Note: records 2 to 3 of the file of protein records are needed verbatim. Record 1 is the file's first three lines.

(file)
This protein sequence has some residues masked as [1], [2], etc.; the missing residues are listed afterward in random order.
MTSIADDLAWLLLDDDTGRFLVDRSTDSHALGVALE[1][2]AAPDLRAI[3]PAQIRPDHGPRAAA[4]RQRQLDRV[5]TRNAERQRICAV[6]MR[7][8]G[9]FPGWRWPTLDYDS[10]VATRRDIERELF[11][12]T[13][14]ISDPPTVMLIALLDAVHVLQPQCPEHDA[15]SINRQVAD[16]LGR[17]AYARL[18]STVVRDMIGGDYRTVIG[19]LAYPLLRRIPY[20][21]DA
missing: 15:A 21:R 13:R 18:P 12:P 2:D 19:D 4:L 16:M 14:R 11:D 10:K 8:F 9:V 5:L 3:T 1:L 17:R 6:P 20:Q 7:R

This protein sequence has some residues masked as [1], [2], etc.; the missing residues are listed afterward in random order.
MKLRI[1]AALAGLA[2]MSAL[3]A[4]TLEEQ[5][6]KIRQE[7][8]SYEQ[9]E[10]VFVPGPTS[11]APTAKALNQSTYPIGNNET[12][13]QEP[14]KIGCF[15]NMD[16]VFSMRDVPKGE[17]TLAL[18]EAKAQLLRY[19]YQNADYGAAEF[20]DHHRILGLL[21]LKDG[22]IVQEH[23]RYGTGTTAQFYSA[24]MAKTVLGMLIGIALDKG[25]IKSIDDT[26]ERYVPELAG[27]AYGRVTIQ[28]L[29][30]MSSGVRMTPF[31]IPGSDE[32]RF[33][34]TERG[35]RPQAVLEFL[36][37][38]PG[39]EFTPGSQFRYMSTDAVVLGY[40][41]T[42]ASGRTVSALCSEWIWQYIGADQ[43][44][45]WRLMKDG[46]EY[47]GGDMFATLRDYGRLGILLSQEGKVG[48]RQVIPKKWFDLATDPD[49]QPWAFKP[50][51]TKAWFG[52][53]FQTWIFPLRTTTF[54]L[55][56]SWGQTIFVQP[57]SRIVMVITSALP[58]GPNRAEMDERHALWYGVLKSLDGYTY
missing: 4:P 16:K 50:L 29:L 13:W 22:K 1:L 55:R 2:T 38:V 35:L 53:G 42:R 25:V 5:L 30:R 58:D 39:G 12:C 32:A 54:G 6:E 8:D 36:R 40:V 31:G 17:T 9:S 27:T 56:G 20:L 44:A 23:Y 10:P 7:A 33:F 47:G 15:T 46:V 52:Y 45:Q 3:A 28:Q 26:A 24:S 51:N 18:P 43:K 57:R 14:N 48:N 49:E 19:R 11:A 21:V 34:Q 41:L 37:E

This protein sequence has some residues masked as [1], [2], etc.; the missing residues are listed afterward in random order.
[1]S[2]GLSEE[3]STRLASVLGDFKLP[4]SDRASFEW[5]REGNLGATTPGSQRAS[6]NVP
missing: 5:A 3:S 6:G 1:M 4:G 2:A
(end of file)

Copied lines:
This protein sequence has some residues masked as [1], [2], etc.; the missing residues are listed afterward in random order.
MKLRI[1]AALAGLA[2]MSAL[3]A[4]TLEEQ[5][6]KIRQE[7][8]SYEQ[9]E[10]VFVPGPTS[11]APTAKALNQSTYPIGNNET[12][13]QEP[14]KIGCF[15]NMD[16]VFSMRDVPKGE[17]TLAL[18]EAKAQLLRY[19]YQNADYGAAEF[20]DHHRILGLL[21]LKDG[22]IVQEH[23]RYGTGTTAQFYSA[24]MAKTVLGMLIGIALDKG[25]IKSIDDT[26]ERYVPELAG[27]AYGRVTIQ[28]L[29][30]MSSGVRMTPF[31]IPGSDE[32]RF[33][34]TERG[35]RPQAVLEFL[36][37][38]PG[39]EFTPGSQFRYMSTDAVVLGY[40][41]T[42]ASGRTVSALCSEWIWQYIGADQ[43][44][45]WRLMKDG[46]EY[47]GGDMFATLRDYGRLGILLSQEGKVG[48]RQVIPKKWFDLATDPD[49]QPWAFKP[50][51]TKAWFG[52][53]FQTWIFPLRTTTF[54]L[55][56]SWGQTIFVQP[57]SRIVMVITSALP[58]GPNRAEMDERHALWYGVLKSLDGYTY
missing: 4:P 16:K 50:L 29:L 13:W 22:K 1:L 55:R 2:T 38:V 35:L 53:G 42:R 25:V 5:L 30:R 58:D 39:G 12:C 32:A 54:G 6:E 8:D 36:R 40:V 31:G 17:T 9:S 27:T 56:G 20:L 44:A 23:Y 10:P 7:A 33:F 47:G 15:T 46:V 52:Y 45:Q 3:A 28:Q 26:A 24:S 51:N 18:P 43:K 57:R 14:N 48:N 49:E 19:R 11:A 21:V 34:Q 41:L 37:E

This protein sequence has some residues masked as [1], [2], etc.; the missing residues are listed afterward in random order.
[1]S[2]GLSEE[3]STRLASVLGDFKLP[4]SDRASFEW[5]REGNLGATTPGSQRAS[6]NVP
missing: 5:A 3:S 6:G 1:M 4:G 2:A